Gluten is a protein composite (made up of two other proteins) found in foods processed from wheat and other grain-related species like barley and rye.  There are different levels of gluten sensitivity.  Those with only mild gluten sensitivities might be able to eat some things those with celiac disease (an autoimmune disorder of the small intestine that causes, among other things, a complete intolerance to gluten) can not.  For example, be extremely careful about cross-contamination!  If foods are cooked in the same restaurant equipment that was used to bake, cook, stir-fry, or dice a food with gluten in it, those with high gluten-sensitivity will be affected.  Likewise, a food that is technically gluten-free may sport a label that says “Processed in a facility that also handles wheat.”   You can’t tout your menu as truly “gluten-free” if you aren’t careful about exactly what goes into your dish.

Cooking with Restaurant Equipment Sans-Gluten
Before you plan a gluten-free menu, look up as complete a list as you can find of foods with gluten in them.  You might be surprised what makes the cut!  Favorite, seemingly harmless foods like soy sauce, certain lunchmeats, bouillon cubes, and salad dressings can all contain gluten or be contaminated by gluten.

Then, rather than focusing on the things that are not available to your restaurant equipment for a gluten-free menu, think about the things that are.  All kinds of meats, fruits, nuts, vegetables, and a myriad of spices can be incorporated into a gluten-free menu.  There are also, of course, many replacements for gluten-laden ingredients; corn, flax, buckwheat, soy, rice, and almond flour can all serve as suitable substitutes in plenty of recipes.

Gluten-Free Recipes for Restaurant Equipment
Searching for some ideas to add to a gluten-free menu in your restaurant?  Try these recipes out on your restaurant equipment.

Gluten-Free Brownies

These brownies from Jesika Rose of jesicakes.blogspot.com are moist and chewy, and are made incredibly decadent by the inclusion of dark chocolate and almond flour.  Add some mix-ins to make this brownie recipe your own.  Chocolate chips, peanut butter, and pecans can all add a twist to these brownies.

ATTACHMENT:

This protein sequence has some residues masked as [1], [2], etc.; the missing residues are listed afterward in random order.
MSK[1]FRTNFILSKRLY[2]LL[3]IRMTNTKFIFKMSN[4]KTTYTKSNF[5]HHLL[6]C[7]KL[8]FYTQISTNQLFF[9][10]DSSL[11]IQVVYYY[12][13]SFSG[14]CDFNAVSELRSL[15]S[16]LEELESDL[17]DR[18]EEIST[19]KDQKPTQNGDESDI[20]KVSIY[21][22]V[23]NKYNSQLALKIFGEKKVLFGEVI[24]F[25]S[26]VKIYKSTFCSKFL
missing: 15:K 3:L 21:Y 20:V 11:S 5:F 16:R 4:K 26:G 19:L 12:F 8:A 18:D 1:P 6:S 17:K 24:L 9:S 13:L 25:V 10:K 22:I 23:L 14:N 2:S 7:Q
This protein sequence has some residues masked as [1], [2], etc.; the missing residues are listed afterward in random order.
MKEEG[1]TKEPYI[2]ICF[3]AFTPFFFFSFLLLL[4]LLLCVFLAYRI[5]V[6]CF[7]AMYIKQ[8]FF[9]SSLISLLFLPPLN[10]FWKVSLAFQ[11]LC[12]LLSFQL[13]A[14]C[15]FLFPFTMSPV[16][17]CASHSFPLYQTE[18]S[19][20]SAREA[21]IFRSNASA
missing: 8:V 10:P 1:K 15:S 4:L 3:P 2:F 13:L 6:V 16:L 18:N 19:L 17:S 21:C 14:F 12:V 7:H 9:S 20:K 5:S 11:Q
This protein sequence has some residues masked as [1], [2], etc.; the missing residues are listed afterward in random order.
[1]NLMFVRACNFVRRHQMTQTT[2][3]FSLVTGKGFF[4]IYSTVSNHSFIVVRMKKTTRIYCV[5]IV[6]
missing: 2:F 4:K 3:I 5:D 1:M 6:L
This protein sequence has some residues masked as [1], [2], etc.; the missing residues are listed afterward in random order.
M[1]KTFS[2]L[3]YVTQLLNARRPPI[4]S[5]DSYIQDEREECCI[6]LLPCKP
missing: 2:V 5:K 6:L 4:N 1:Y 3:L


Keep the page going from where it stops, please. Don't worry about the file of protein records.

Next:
Broccoli Divan

Faith of anediblemosaic.com created a broccoli divan recipe that is vegan, gluten-free, and grain-free.  It relies on no meat substitutes and relies instead on seasonings, almond meal, and vegetables.  This dish, which is normally made with chicken, becomes a flavorful alternative.

Pistachio-Encrusted Salmon with Edamame Mash

Shauna James Ahern of glutenfreegirl.com has created a pistachio-encrusted salmon with edamame mash that is surprisingly sparse in its ingredients and takes very little time to make.  Shauna says you can replace the pistachios with another nut, or the fish with a different firm fish depending on your preference.  Give it a try and see what new creations you can come up with!

Restaurant Equipment for a Gluten-Free Menu

Monday, June 29th, 2009

There’s a great recent article in QSR Magazine about how with more Americans being diagnosed with celiac disease, customer demand for a gluten-free menu at restaurants is rising.

If you’re a restaurant owner or chef who is considering offering a gluten-free menu, the article stresses taking care to make sure cross-contamination does not happen. You can do this by having a clean prep area for the gluten-free products. Also, flours should be pre-mixed and labeled, and the restaurant staff should be educated about how to handle the gluten-free items. A staff meeting might be a great way to get everyone together to explain just how important it is to keep gluten and gluten-free items separated so as not to cross-contaminate. Another important point QSR mentions is that gluten-free baked items typically have a short shelf life, so they should be prepared in small quantities.

Some restaurants that offer a gluten-free menu may want to ensure that gluten-free items are not contaminated by restaurant equipment used for gluten items. Having restaurant equipment that is dedicated to the production of your gluten-free items is a good way to ensure that there is no contamination.

Mentioned in the article is Chicago’s Swirlz Cupcakes, a store that bakes gluten-free items first and even tests the air for wheat flour and other ambient allergens so that they can work to keep that percentage low. There’s no doubt that customers sincerely appreciate this kind of dedication.

Another example in the article is Nana’s Cookie Co., a company that uses all stainless steel restaurant equipment, separate equipment for the gluten-free items, and they bake them only at certain times and on certain days.

Buy Restaurant Equipment to Make Gluten-Free Items

If you need dedicated restaurant equipment to produce your gluten-free menu items, ShortOrder.com has an impressive selection — and we have the lowest prices out there. From small appliances to Vulcan ranges, we’ve got all you need for your restaurant.